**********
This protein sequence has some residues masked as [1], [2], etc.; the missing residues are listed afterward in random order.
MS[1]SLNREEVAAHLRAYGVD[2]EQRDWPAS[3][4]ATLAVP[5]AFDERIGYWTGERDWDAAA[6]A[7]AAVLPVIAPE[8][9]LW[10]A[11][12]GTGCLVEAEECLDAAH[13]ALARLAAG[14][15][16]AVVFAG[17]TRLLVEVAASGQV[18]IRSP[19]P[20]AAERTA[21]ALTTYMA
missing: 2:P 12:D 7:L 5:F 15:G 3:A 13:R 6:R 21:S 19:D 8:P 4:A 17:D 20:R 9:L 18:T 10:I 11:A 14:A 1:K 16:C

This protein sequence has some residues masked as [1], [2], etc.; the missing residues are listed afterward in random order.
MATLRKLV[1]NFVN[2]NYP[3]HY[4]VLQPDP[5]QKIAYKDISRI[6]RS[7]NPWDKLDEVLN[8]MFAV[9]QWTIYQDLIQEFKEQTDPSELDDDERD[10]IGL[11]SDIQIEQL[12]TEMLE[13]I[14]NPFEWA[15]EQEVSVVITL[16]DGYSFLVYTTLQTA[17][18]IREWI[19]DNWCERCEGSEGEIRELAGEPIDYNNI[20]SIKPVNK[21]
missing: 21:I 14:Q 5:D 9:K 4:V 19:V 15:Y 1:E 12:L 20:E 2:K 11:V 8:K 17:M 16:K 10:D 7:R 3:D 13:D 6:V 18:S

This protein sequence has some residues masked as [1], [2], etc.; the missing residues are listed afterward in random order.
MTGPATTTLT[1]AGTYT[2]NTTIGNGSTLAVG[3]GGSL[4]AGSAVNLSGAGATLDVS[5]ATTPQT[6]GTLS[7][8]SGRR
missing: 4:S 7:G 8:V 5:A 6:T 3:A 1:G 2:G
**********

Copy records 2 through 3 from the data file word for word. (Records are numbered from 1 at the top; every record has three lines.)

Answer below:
This protein sequence has some residues masked as [1], [2], etc.; the missing residues are listed afterward in random order.
MATLRKLV[1]NFVN[2]NYP[3]HY[4]VLQPDP[5]QKIAYKDISRI[6]RS[7]NPWDKLDEVLN[8]MFAV[9]QWTIYQDLIQEFKEQTDPSELDDDERD[10]IGL[11]SDIQIEQL[12]TEMLE[13]I[14]NPFEWA[15]EQEVSVVITL[16]DGYSFLVYTTLQTA[17][18]IREWI[19]DNWCERCEGSEGEIRELAGEPIDYNNI[20]SIKPVNK[21]
missing: 21:I 14:Q 5:D 9:K 4:V 19:V 15:Y 1:E 12:L 20:E 2:K 11:V 8:K 17:M 16:K 10:D 7:R 3:D 13:D 6:V 18:S

This protein sequence has some residues masked as [1], [2], etc.; the missing residues are listed afterward in random order.
MTGPATTTLT[1]AGTYT[2]NTTIGNGSTLAVG[3]GGSL[4]AGSAVNLSGAGATLDVS[5]ATTPQT[6]GTLS[7][8]SGRR
missing: 4:S 7:G 8:V 5:A 6:T 3:A 1:G 2:G